All of these questions are important in establishing a coding standard. If one team member writes code that team members cannot read or recognize, this affects team velocity. 

At Tara, we have established coding standards to help our team ship faster, more often. Some of those coding standards include standardizing the structure and logic of the code so that it’s easy to review and merge.

3. Implement a one-to-one task pull request

One-to-one task pull requests are assignments that are allotted to developers. Our team uses one task to one PR relation in most cases. We recommend setting a one-to-one pull request standard from the beginning for a better workflow as it helps to create manageable Pull requests and a consistent system of record. 

Additionally, this makes it easier for team members to read each other’s code. It also gives the team space to focus on details – ensuring that the team is reviewing pull requests effectively. 

4. Review, review, review

Read over the code multiple times to ensure minimal errors. It’s important to take your time to do due diligence before merging.

Our engineering team sets a team of 3 for code reviews: one person who wrote the code and two others to review the code. This minimizes the margin of error and encourages constructive critiquing.

5. Sync your pull requests with a project management tool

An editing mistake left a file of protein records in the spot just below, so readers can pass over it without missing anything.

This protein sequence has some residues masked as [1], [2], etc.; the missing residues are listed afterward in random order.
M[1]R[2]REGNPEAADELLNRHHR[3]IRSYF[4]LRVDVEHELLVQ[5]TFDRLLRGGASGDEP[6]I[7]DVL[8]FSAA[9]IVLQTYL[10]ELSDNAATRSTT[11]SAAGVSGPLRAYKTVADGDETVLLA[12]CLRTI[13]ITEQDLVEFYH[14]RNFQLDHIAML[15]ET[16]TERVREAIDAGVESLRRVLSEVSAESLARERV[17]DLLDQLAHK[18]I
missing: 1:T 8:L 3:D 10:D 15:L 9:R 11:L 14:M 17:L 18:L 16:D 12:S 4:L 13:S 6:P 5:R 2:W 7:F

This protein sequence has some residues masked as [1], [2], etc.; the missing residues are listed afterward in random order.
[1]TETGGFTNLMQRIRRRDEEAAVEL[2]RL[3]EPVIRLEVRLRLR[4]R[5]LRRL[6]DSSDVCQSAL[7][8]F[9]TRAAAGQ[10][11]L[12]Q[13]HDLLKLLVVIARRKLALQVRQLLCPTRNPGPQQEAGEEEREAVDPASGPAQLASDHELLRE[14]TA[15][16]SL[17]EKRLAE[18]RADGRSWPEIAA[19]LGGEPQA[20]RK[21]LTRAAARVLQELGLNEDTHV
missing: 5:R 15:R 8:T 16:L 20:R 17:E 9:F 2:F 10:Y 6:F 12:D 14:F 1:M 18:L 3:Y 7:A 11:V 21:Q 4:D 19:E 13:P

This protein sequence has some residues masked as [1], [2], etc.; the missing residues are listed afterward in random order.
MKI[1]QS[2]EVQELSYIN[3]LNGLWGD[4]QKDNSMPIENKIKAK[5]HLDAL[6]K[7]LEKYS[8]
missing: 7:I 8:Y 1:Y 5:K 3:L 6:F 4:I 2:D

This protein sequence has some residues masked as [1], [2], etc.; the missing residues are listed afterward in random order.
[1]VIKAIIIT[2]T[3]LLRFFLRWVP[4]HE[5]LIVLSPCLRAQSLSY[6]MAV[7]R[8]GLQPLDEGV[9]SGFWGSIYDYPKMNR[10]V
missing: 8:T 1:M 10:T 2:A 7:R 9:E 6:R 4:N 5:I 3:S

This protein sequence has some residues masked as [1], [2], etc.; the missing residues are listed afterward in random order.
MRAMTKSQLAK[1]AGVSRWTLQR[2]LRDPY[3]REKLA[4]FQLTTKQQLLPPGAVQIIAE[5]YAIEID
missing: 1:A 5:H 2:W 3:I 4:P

While Github is great with managing pull requests, it’s not built to manage your daily activities. For engineering teams, an agile-focused tool is ideal to manage the team’s workflow, tasks and track progress.

We integrate Tara with GitHub to sync tasks with issues. This allows us to see PR statuses, blockers, and check-ins on Tara, in one single view. Engineering managers can understand team performance on a pull request and code commitment level, which can help in assigning tasks and planning future sprints. 

6. Improve speed of PR reviews and merging with CI Automations

At Tara, we use Chromatic; an automated tool that gathers UI feedback to help branches correct any possible merging conflicts before deploying the code.

It cuts down the time spent by engineers looking for inconsistencies within the code by generating a report on the errors and bugs found so that the team can address those sooner.

7. Avoiding merge conflicts

A great way to avoid merge conflicts is through communication. Our team uses Slack for internal communication and short-term updates. A brancher will personally message another brancher to make sure the PR looks accurate before sending it off to be merged. 

Choose what’s best for your team

We’ve provided a foundation for better PRs and guidance to improve the speed at which the engineering team delivers. Remember that the priority lies in implementing the best practices that work best for your team. 

Understand your team’s strengths, weaknesses, and capacity before adapting any framework. Adopt a methodology and workflow that fits your team’s expertise and headcount. Aim to only apply processes that produce productive outcomes, sometimes smaller teams require more flexibility and larger teams require more standardization.